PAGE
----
The cryptocurrency market has been preparing for U.S. government intervention on several fronts as the drawdowns in 2022 have occurred. The Biden administration has directed federal agencies to create comprehensive plans for crypto supervision as monetary authorities increase their interest in a bid to reduce inflation.
Here Are The Reasons Why Bitcoin is Falling Apart
After the Luna-Terra debacle, everything began. It was an incident with serious repercussions for both its investors and the overall crypto economy. A stablecoin called Terra coin, which had a market capitalization of more than $18 billion before the crisis, caused many investors to lose all of their life savings.
Stablecoins are largely used by cryptocurrency investors to easily enter and exit the fiat market without the need for a third party (in this case, a bank) to approve these transactions. Stablecoins are designed to be valued at parity with the US Dollar or another fiat currency.
There are many stablecoins on the market, including, to mention a few, Binance USD (BUSD), USD Coin (USDC), and Tether (USDT). Three of the aforementioned stablecoins are issued by the central bank and tied to the USD. These organisations own a fund of dollars that backs each coin to $1 in the form of cash reserves or commercial papers/receivables.
Terraform Labs (the business behind Terra) devised a strategy to sell all of its Bitcoin reserves to restore the peg to $1 when Luna lost 99.9% of its value, but ultimately failed to do so. As a result, the market for cryptocurrencies lost more than $40 billion.
The Stock Market
The equities market and the cryptocurrency market are related. The cryptocurrency market is experiencing a similar downward trend as the stock market. The same forces that influence the stock market also impact the price of cryptocurrencies.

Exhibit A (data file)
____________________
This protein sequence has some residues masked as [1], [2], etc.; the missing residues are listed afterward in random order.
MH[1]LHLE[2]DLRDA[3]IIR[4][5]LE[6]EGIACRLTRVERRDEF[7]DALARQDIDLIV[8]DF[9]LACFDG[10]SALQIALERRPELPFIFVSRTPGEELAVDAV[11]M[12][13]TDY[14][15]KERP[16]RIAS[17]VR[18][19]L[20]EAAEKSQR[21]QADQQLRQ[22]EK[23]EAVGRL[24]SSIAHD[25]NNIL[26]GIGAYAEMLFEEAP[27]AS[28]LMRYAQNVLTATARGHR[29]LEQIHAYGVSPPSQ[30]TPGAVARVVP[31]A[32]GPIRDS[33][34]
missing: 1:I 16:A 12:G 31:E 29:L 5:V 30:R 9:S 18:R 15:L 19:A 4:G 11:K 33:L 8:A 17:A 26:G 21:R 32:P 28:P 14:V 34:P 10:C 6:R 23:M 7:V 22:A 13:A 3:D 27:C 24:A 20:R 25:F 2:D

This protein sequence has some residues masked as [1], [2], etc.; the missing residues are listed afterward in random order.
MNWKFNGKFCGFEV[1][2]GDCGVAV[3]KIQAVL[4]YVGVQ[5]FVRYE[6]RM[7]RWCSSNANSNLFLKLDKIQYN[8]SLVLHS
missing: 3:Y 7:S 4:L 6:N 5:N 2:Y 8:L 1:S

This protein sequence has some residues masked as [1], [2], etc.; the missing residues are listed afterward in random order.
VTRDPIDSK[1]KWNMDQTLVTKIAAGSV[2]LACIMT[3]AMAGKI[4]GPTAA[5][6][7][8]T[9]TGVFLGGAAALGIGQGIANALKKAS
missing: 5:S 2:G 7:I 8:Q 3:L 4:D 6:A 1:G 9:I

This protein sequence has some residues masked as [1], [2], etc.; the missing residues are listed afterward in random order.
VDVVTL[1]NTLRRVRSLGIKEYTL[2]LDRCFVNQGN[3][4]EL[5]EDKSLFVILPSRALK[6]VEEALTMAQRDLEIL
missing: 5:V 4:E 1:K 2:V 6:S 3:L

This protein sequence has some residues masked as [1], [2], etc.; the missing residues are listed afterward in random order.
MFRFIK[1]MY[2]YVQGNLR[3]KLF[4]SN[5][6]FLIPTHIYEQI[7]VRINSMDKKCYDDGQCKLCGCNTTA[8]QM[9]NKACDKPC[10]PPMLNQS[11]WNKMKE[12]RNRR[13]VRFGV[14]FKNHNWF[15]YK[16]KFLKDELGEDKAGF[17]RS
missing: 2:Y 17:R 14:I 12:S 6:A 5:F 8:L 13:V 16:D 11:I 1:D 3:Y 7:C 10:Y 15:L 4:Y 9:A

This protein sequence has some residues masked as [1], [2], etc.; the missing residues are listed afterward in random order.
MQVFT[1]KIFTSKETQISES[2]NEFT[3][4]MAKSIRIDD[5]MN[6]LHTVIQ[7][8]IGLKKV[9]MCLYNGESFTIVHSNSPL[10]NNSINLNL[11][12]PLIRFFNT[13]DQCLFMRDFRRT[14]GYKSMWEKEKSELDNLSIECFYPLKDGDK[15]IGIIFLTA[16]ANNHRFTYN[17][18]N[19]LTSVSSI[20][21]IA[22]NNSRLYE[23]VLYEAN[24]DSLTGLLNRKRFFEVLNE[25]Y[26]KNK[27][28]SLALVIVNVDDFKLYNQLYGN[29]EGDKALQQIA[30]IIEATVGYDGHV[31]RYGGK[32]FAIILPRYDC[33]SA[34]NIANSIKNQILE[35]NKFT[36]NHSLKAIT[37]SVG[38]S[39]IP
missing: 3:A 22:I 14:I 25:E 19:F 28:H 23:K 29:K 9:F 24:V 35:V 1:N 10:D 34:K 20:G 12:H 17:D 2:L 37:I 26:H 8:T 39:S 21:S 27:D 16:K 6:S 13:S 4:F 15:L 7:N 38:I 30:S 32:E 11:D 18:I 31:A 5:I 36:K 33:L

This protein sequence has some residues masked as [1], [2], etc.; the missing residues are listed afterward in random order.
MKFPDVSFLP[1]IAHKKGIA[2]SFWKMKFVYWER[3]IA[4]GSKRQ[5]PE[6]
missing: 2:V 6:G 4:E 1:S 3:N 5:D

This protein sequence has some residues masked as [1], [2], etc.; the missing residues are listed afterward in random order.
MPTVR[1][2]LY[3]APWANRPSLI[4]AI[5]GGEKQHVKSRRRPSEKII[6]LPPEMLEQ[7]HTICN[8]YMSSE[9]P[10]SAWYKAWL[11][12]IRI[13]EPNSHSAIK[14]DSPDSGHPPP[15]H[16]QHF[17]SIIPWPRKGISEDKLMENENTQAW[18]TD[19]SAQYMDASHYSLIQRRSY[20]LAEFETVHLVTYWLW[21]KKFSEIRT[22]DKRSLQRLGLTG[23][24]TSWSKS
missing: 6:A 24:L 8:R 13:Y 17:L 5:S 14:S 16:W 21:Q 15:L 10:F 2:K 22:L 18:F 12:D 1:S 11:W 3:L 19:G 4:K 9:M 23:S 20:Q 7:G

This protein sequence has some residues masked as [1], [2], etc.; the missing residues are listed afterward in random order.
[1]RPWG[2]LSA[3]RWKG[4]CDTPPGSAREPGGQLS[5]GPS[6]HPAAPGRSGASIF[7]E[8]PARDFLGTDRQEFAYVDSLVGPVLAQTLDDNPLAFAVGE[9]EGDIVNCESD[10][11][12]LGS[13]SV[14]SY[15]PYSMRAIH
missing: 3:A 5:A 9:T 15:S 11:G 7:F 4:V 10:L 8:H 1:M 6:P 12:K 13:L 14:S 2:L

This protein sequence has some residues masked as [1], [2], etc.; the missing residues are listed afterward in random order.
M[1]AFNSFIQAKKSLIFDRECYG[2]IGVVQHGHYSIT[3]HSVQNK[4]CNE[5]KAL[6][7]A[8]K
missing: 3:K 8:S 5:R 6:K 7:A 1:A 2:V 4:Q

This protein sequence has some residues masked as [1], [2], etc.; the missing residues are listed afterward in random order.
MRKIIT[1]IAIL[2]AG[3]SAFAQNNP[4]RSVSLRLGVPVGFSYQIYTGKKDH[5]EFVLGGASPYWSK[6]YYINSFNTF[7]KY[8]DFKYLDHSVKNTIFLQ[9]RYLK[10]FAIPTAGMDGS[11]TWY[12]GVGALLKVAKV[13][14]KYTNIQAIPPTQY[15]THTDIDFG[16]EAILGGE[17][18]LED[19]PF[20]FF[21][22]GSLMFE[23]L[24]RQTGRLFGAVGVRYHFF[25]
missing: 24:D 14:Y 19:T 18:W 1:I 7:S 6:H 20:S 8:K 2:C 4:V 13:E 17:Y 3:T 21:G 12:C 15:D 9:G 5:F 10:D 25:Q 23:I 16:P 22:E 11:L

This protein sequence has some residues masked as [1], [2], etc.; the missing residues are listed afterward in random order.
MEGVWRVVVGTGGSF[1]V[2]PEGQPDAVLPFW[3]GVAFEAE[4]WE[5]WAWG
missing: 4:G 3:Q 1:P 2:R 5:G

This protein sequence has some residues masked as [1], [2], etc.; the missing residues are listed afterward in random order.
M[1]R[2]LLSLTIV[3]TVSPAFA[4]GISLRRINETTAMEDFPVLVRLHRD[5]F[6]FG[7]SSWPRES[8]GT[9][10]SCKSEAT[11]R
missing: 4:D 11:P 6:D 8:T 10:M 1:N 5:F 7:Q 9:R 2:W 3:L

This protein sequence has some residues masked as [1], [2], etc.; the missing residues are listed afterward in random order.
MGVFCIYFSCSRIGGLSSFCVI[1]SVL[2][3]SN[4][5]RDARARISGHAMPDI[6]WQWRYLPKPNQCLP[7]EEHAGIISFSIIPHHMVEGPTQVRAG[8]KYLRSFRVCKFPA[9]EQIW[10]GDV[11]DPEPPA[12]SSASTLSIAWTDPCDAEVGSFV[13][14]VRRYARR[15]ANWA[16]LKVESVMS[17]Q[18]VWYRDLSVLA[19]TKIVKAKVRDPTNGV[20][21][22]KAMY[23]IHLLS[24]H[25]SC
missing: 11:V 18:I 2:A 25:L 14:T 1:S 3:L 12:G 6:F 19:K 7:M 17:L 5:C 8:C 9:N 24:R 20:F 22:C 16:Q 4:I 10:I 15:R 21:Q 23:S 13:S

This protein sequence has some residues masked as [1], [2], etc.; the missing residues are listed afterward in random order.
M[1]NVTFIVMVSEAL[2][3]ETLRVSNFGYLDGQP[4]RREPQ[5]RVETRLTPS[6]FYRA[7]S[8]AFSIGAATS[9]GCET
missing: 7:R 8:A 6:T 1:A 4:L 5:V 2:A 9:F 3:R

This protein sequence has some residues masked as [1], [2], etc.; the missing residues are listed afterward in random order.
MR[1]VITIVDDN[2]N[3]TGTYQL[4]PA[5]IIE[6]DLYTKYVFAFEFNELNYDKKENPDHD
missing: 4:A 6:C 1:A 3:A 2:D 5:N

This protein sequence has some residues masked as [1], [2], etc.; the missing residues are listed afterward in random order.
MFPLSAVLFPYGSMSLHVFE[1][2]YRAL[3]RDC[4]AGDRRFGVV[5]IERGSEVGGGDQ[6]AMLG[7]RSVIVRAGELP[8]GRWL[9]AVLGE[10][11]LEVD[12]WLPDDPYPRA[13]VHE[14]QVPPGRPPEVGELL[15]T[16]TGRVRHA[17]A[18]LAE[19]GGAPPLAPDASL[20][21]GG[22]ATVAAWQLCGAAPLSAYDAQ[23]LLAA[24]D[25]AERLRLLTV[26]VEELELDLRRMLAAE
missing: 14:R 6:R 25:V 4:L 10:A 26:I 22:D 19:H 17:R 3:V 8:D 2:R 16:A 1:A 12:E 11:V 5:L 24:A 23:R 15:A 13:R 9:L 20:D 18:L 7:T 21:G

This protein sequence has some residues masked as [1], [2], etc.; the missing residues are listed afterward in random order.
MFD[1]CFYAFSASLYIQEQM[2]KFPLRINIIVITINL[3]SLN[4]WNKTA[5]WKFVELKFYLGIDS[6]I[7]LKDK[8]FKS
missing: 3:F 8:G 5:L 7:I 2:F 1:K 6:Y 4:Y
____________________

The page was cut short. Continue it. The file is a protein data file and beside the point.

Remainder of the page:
According to information obtained from Investopedia, cryptocurrency values fluctuated in late 2021 and into mid-2022 in a manner akin to stock prices. If you look at the S&P 500 chart, the same can be seen right now as well as tech firms like Amazon, Tesla, and Apple fell more than 6%. In the stock market, this is a significant event.
The crypto market displayed a similar pattern as well. On Monday, the price of Ethereum, Dogecoin, and Bitcoin all plummeted under the $23,000 mark.
According to a New York Times analysis, the price changes of Bitcoin closely track those of the Nasdaq, a benchmark that is skewed toward tech firms. Although cryptocurrency markets should ideally operate independently of conventional markets, they have historically been responsive to changes in the mainstream financial sector.
Rise in Interest Rates
The US Federal Reserve has agreed to raise interest rates in an effort to curb inflation. According to a Wall Street Journal story, the Fed will employ an aggressive plan to raise the cost of debt, reduce spending, and control record-high inflation.
A leading recession indication is frequently considered to be the aggressive increase in interest rates. Following the announcement, both the stock market and the cryptocurrency market had a sharp decline. Investors lost faith and started selling off their digital assets, which caused a carnage in the cryptocurrency market.
In response to “extreme market conditions,” Celsius Network, a Decentralized Finance, stated on Sunday that it is blocking all cryptocurrency transactions. All the cryptos fell during the massive sell-off that followed the shutdown.
The company had stated in a blog post that it was taking “this necessary move… to stabilise liquidity and operations while we take actions to preserve and protect assets.” Additionally, customers will continue to earn incentives throughout the hiatus in keeping with our promise to them.
Reuters reported that as of May 17, the company had processed loans totalling $8.2 billion, and according to its website, it had assets worth $11.8 billion. It stated that it had assets worth more than $20 billion in August of last year.